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Josh Williamson

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    Bow-Edison, WA

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  1. Just getting to posting a few more entries into the build log: The hull took several coats of rattle can flat black since I last posted - and below is the result of those passes. I buffed the hull out a bit using some steel wool in between coats; yet there are still some small blemishes. In marking the waterline, I gave up on the supplied WL marking tool, and opted for setting up my laser level and then just tracing the beam onto the hull. Of course, I made sure the boat was correctly level both fore and aft, as well as at midships port/starboard. Below, is coat one of the copper paint after the waterline had been taped out. ...and after two or three coats of the copper paint, some buffing, and repeat... Still visible, some blemishes even with the multiple paint coat layers. Dry-fitting the pintels and gudgeons...obviously before any trimming had been done. The final result of the fully assembled rudder system as seen below. I opted to leave the top-most portion of the rudder (where attaches to tiller) as natural wood. I liked the idea of keeping that in a finish consistent with the deck stain (i.e. Minwax Provincial wiping stain in this case). Another view with the rudder deck plate glued in. And finally, the deck un-masked. I had some small touchups in the stain necessary as some tape pulled up some of the finish. I must have not waited long enough with the wiping stain. I deliberated on whether or not to blacken the brass fittings with some patina, but I opted to stay with the bright brass look for cleats, eyelets, rods and other brass hardware as a rule. (My rationale being that almost certainly, the proud crew of any vessel in the Revenue Cutter service would be proudly polishing their fittings to a mirror shine...)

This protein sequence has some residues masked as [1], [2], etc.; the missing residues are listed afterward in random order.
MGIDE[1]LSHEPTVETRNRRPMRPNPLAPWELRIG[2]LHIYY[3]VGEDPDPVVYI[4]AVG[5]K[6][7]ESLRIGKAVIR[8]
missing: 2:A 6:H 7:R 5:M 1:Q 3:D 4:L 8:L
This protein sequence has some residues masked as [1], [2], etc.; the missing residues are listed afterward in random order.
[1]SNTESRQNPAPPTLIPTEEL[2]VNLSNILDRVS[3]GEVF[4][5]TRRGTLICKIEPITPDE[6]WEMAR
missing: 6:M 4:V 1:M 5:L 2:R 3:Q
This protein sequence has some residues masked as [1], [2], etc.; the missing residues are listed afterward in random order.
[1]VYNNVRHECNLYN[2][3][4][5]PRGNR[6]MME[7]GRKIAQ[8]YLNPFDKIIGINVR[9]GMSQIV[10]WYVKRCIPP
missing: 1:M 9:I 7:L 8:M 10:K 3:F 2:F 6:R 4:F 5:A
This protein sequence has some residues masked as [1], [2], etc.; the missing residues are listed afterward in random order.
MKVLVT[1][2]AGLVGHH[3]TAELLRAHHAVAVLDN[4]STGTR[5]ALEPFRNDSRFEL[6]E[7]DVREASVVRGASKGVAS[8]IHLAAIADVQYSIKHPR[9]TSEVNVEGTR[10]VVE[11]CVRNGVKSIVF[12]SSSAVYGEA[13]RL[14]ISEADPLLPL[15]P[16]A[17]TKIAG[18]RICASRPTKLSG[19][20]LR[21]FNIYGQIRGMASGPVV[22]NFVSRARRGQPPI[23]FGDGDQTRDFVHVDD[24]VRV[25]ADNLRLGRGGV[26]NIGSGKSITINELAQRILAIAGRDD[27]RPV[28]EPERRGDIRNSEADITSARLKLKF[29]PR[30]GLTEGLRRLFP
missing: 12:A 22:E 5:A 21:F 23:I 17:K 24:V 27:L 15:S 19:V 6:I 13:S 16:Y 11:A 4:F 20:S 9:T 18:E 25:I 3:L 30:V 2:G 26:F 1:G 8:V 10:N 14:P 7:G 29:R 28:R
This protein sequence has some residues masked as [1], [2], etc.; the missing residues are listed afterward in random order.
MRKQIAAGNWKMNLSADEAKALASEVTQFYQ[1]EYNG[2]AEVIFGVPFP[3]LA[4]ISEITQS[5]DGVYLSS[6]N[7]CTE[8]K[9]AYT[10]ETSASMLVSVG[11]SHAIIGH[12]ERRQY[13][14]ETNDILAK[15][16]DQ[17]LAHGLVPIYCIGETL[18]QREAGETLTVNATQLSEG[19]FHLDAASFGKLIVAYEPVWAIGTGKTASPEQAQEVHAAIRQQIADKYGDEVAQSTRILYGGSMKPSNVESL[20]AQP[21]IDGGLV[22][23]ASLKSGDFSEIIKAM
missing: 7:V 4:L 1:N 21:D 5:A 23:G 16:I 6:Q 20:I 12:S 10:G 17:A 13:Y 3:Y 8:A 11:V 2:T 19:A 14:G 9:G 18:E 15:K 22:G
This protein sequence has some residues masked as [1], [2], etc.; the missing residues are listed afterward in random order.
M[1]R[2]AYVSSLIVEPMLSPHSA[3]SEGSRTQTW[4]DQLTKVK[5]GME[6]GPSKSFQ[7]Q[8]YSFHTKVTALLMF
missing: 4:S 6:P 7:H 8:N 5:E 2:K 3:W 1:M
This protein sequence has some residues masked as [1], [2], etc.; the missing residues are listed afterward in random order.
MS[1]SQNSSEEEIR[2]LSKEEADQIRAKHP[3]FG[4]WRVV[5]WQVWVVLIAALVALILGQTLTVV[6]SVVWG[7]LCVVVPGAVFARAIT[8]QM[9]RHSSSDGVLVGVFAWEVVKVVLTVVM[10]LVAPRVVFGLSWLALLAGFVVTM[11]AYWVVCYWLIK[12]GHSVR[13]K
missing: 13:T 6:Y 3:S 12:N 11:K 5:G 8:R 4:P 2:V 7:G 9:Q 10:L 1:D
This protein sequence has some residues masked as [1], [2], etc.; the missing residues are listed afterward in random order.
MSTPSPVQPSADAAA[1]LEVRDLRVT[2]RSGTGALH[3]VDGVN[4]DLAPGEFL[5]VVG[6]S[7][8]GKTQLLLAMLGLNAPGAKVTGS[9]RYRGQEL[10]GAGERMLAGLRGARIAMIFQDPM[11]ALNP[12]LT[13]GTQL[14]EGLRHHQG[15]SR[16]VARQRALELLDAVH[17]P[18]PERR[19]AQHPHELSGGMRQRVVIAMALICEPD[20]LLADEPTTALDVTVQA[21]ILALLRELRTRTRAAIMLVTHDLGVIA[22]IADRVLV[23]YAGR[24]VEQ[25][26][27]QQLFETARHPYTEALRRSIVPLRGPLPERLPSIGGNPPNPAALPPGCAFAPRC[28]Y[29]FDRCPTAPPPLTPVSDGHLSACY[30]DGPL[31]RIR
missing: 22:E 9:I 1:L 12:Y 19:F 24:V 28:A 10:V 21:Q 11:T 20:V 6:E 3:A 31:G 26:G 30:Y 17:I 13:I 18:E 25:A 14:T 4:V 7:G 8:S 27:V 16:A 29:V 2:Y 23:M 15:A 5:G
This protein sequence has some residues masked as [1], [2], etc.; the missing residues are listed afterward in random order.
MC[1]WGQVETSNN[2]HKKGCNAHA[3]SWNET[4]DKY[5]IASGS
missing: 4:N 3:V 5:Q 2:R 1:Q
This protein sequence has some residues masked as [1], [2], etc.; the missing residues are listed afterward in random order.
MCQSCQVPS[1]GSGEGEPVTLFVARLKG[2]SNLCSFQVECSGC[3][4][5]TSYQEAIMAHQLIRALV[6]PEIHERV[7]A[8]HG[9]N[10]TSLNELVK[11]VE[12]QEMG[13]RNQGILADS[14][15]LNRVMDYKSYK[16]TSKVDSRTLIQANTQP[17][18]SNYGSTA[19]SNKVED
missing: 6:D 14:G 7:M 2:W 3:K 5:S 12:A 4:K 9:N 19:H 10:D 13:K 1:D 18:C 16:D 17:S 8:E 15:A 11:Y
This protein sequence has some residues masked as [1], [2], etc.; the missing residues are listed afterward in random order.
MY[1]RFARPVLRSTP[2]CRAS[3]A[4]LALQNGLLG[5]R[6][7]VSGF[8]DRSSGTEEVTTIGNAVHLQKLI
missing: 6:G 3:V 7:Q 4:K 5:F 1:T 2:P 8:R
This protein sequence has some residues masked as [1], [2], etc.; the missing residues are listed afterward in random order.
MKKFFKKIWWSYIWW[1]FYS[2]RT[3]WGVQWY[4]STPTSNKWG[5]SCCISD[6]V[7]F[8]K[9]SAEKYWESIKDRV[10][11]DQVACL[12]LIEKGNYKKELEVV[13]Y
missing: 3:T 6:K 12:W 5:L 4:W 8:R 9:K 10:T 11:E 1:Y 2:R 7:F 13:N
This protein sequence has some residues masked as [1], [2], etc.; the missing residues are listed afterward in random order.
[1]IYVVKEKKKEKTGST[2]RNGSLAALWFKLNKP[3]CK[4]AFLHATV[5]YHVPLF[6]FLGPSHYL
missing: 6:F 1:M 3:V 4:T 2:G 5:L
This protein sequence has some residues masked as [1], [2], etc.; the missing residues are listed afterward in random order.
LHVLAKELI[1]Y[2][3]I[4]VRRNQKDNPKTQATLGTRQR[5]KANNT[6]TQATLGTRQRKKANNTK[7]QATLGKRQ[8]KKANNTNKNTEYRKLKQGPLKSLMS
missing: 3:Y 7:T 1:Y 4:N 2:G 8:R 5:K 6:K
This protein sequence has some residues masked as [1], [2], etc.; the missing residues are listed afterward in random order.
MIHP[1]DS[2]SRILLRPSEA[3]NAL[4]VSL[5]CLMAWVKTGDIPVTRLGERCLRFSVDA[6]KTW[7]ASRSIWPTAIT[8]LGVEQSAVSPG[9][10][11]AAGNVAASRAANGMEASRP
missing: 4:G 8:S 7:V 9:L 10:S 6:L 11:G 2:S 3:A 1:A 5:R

2. Here is first pass sanding after the filler layer. The stern filled out nicely, as did the gap I had between the hull and the keel here. Gluing down the deck after checking the fit once last time: Ended up using the Minwax "Provincial" wiping stain for the deck surface. After the deck was on, I found I needed a small 1/8" added section to the forepeak to raise the level back with the top of the deck. Side view: Deck masked off and dryfitting the wales. Some prep to the pintle and gudgeons before spraying them out black... Had to re-mask the deck. Here's the first coat of the black primer at hull. I'll need to fill some blemishes and hit it again a few times I am seeing...
  3. Really enjoying this documentation. I am still in the early stage of my Bj Revenue Cutter. Looking forward to your progress.
  4. Congrats on getting her into the museum Rich! If I am ever up in Nova Scotia, that would be a fun thing to see in person.
  5. I seem to have sanded a little bit more than I needed to on the stern, as others have done. Ugh. In the dry fit of the rudder, I determined that I would trim about 1/8" off on the length of the keel, and then plan to fill the gap with some wood filler. I think this may be the best "middle-ground approach." Hopefully it doesn't mess up too much down the road... The test fit suggests everything should align well: Below in blue, is the area I will fill...a little further on. Similarly, there are some low spots at the bow that will need to fill in. Overall not much on this one. I think this is in the realm of workable to move forward. Since I recently did a countertop clean -off and reorganization, I thought I would provide a shot of the work station and layout of my modeling area. I am always interested in seeing everyone's different setups. Here goes the first coats of wood filler... Using the Goodfilla wood filler, which seems to set up rather quickly and maker for a hard, sand-able surface. Will document how the sanding goes in a future post!